11. Once the stencil design has been completed on the basic shaded mount board, outline the design using golden , silver or rainbow color glitter. This will take an hour to dry. Apply a solution of glue and gloss or lamination glue and water in equal proportion to the entire mount board. Apply three coats and wait for fifteen minutes for each coat to dry. While applying the last coat sprinkle gold or silver glitter powder as you apply the solution.
12. A beautiful rangoli in traditional colors is ready. You can make the same in various shapes and sizes and have more than one , that is a set of three or five sections for the rangoli.
Making The Toran
13. In the same way you can make a toran for the door.
14. Take small hexagon pieces of the mount board. You may need five to six pieces for the toran.
15. Shade the mount board in the same way as on the rangoli and then make the stencil design. You can outline with glitter or golden thread. You can also stick sequins, beads and other decorations.
16. Religious symbols like Om, Swastik, Kalash, Laxmi’s feet can also be made on the toran instead of using the stencil.
17. Take a thick golden string about four and a half feet in length.The normal width of a door is four feet, take extra on both sides so that we can wind it on the nails to which the toran has to be fixed.
18. Stick the six pieces of the design on the golden thread leaving equal gap between each. You can even hang bells at the end of the strings, use beads between each of the pieces to make it look more festive.
19. Once the pieces are stuck leave them for an hour to dry and your traditional and festive toran is ready.
20. Take any terracotta diya that is available in the market and paint it using acrylic colors. The colors will dry in half an hour. Stick kundans, sequins or other decorations on the diya. Alternately decorate them with glitter.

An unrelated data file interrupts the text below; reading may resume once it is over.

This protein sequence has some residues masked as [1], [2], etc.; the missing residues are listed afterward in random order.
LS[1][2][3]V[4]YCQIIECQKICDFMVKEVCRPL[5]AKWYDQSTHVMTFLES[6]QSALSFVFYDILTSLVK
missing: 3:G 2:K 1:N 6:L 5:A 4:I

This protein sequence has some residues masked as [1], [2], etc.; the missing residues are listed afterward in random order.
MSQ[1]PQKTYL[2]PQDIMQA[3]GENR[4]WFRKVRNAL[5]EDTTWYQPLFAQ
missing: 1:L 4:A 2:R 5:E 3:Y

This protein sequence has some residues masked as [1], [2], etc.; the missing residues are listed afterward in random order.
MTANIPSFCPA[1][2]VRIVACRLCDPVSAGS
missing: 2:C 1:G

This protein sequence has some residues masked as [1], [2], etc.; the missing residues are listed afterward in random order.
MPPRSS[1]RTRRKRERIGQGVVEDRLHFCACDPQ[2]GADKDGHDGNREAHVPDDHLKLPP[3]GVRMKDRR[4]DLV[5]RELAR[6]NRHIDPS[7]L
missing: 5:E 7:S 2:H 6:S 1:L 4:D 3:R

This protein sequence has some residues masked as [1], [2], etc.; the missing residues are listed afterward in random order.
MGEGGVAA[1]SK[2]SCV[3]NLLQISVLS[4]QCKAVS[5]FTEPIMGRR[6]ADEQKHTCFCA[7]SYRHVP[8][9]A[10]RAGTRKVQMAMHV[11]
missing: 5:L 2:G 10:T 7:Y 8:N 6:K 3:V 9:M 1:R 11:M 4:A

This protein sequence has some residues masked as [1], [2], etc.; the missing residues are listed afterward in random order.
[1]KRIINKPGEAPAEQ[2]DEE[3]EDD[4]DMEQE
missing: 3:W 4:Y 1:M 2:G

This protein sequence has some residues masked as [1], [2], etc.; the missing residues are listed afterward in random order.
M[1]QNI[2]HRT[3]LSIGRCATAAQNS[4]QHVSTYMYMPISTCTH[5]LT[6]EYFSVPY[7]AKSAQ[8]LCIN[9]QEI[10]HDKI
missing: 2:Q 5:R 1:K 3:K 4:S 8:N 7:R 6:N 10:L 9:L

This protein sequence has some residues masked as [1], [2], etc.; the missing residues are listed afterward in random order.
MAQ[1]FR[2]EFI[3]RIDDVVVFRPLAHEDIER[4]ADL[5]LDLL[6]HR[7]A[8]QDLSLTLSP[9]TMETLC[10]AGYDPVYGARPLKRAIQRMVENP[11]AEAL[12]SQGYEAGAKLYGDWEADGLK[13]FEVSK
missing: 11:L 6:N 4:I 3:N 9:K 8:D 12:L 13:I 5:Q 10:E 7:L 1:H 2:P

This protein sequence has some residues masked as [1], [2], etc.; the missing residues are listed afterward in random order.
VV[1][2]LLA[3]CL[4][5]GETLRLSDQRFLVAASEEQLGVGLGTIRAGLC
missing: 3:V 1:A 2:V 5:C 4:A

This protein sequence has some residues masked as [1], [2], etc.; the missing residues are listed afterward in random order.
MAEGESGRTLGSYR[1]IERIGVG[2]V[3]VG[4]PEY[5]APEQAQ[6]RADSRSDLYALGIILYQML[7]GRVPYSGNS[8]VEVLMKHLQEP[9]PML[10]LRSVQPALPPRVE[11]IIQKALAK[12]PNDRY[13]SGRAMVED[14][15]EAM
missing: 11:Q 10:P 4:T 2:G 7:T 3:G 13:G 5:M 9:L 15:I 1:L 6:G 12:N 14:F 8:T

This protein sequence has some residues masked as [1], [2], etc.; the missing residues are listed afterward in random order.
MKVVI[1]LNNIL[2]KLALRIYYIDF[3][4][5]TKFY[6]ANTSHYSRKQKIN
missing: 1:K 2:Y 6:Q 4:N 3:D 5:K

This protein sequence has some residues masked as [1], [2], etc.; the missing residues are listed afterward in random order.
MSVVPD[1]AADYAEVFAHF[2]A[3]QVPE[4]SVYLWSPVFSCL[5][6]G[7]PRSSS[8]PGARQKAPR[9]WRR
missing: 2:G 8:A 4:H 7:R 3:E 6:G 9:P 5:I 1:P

21. Hang up the toran on your door. Place the rangoli outside your door. Make numerous diyas and place them around the hand made rangoli.
22. Remember not to place the diyas on the rangoli as this could be dangerous. Also keep adequate an distance between the rangoli and the diyas so that the mountboard does not catch fire.
These simple and easy to make Diwali decorations will light up your child’s face when s/he hears the appreciation that they get for their creativity. Ask your child to create innovative shapes and designs for the rangoli and toran.
Decorate the diyas with shells, mirrors, and beads. Alternate the toran with a number of strings of colourful beads. You can even stick small mirrors on transparent wire and hang a couple of them after every mount board cutout of the toran.
Make this Diwali an eco-friendly one by making the decorations on used mount board, old decorations taken out from rakhis, friendship bands, and wedding cards and greeting cards.
You and your child can spread the message of creativity and color by conserving and re-using the old and throw away items. So go ahead and in your unique way light up this new concept and make a difference to one and all.
© Rajashree Nedungadi
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Time Lapse Rangoli on Diwali
Photo source siddhu2020 & jyupangco